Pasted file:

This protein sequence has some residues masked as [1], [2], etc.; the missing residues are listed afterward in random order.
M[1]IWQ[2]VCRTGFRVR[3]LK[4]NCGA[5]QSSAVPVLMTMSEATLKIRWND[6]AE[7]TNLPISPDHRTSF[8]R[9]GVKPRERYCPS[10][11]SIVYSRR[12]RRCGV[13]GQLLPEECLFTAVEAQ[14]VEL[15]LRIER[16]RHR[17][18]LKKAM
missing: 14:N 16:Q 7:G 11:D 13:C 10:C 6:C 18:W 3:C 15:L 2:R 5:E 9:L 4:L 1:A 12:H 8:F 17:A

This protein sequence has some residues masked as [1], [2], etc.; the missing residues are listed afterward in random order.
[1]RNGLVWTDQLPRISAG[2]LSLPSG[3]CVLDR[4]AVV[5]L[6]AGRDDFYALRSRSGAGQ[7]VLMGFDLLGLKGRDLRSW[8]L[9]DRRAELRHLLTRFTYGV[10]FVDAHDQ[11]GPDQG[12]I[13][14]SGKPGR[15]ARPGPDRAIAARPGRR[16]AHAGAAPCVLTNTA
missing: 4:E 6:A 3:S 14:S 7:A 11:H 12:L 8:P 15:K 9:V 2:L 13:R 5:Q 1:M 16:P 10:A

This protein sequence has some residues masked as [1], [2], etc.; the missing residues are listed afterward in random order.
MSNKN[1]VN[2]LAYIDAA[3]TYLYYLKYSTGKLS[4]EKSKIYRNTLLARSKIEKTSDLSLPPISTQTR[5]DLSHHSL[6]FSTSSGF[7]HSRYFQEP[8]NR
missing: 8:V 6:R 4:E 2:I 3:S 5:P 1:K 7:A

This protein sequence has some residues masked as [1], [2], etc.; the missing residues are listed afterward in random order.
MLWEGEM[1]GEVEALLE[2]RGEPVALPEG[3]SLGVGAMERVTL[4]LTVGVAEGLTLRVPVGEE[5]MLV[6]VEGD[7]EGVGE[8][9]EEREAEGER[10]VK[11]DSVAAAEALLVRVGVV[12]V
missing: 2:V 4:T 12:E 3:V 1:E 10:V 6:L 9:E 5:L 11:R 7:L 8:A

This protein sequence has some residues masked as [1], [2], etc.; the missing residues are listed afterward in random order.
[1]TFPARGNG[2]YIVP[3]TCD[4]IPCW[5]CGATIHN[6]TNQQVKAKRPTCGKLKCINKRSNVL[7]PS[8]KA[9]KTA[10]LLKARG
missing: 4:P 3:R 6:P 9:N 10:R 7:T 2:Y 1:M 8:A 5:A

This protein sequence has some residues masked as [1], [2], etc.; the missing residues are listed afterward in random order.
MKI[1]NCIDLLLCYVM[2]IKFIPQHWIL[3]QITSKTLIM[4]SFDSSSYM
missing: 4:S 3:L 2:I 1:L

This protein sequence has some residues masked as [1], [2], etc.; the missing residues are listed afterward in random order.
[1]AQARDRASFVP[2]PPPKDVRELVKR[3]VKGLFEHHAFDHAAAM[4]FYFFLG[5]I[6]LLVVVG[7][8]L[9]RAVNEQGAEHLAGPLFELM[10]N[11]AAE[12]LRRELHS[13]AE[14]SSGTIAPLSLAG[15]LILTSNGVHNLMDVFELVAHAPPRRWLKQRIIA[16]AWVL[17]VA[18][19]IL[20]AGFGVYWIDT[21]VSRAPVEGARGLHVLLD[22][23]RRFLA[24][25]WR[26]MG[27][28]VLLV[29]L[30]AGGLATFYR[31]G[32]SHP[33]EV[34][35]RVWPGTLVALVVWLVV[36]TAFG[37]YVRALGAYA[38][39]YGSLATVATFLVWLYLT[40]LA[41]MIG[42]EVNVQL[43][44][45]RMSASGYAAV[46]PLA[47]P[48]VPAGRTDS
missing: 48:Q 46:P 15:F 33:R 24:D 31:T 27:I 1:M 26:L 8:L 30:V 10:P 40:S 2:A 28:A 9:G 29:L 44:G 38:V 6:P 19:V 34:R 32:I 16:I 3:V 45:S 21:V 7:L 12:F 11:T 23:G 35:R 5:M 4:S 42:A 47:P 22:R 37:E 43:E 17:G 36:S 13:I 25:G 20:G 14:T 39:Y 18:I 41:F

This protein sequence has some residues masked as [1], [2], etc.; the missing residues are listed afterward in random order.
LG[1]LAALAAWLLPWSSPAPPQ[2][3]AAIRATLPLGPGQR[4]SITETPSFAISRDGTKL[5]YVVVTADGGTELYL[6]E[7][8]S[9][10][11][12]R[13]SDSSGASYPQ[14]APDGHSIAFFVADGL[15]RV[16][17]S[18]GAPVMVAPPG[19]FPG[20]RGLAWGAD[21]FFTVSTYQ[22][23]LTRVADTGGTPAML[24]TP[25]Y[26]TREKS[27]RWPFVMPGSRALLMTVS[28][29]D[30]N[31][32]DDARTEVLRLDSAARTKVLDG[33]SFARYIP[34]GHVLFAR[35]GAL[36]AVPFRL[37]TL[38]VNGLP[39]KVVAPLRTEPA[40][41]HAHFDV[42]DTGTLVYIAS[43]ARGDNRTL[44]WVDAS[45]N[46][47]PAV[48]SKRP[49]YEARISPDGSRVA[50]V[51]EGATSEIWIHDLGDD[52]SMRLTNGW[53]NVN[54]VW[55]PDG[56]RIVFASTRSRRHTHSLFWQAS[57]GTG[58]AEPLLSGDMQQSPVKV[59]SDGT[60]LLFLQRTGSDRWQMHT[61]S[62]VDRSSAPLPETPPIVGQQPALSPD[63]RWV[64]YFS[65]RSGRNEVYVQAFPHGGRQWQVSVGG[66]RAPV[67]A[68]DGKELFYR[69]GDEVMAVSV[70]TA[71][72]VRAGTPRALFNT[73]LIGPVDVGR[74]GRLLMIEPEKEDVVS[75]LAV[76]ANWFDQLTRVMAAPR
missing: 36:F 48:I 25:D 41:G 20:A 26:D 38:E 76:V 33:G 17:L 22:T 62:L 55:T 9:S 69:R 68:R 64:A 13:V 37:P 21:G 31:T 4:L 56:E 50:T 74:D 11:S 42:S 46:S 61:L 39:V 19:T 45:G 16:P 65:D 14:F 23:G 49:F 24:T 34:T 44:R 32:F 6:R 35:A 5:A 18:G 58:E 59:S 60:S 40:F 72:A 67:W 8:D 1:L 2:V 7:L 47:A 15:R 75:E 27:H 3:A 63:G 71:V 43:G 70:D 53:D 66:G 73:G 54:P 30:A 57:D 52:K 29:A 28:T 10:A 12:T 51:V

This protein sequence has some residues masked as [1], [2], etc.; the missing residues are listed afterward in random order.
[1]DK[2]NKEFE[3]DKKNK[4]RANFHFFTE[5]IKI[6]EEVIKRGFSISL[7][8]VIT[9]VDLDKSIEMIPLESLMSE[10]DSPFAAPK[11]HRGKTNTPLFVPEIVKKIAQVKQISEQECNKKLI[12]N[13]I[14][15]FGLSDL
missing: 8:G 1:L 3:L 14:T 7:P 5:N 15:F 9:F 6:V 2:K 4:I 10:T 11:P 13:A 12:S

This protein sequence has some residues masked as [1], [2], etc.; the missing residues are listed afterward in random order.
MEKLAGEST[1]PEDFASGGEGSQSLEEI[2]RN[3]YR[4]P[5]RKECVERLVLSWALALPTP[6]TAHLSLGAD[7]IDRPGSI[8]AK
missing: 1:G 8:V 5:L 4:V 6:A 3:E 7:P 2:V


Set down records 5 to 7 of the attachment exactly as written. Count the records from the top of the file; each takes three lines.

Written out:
This protein sequence has some residues masked as [1], [2], etc.; the missing residues are listed afterward in random order.
[1]TFPARGNG[2]YIVP[3]TCD[4]IPCW[5]CGATIHN[6]TNQQVKAKRPTCGKLKCINKRSNVL[7]PS[8]KA[9]KTA[10]LLKARG
missing: 4:P 3:R 6:P 9:N 10:R 7:T 2:Y 1:M 8:A 5:A

This protein sequence has some residues masked as [1], [2], etc.; the missing residues are listed afterward in random order.
MKI[1]NCIDLLLCYVM[2]IKFIPQHWIL[3]QITSKTLIM[4]SFDSSSYM
missing: 4:S 3:L 2:I 1:L

This protein sequence has some residues masked as [1], [2], etc.; the missing residues are listed afterward in random order.
[1]AQARDRASFVP[2]PPPKDVRELVKR[3]VKGLFEHHAFDHAAAM[4]FYFFLG[5]I[6]LLVVVG[7][8]L[9]RAVNEQGAEHLAGPLFELM[10]N[11]AAE[12]LRRELHS[13]AE[14]SSGTIAPLSLAG[15]LILTSNGVHNLMDVFELVAHAPPRRWLKQRIIA[16]AWVL[17]VA[18][19]IL[20]AGFGVYWIDT[21]VSRAPVEGARGLHVLLD[22][23]RRFLA[24][25]WR[26]MG[27][28]VLLV[29]L[30]AGGLATFYR[31]G[32]SHP[33]EV[34][35]RVWPGTLVALVVWLVV[36]TAFG[37]YVRALGAYA[38][39]YGSLATVATFLVWLYLT[40]LA[41]MIG[42]EVNVQL[43][44][45]RMSASGYAAV[46]PLA[47]P[48]VPAGRTDS
missing: 48:Q 46:P 15:F 33:R 24:D 31:T 27:I 1:M 26:L 8:L 30:V 10:P 40:S 2:A 28:A 9:G 29:L 44:G 38:V 6:P 19:V 34:R 32:I 16:I 3:V 45:S 21:V 7:L 12:F 11:T 23:G 35:R 5:M 4:S 42:A 47:P 22:R 37:E 43:E 17:G 36:S 13:I 25:G 20:G 14:T 39:Y 18:I 41:F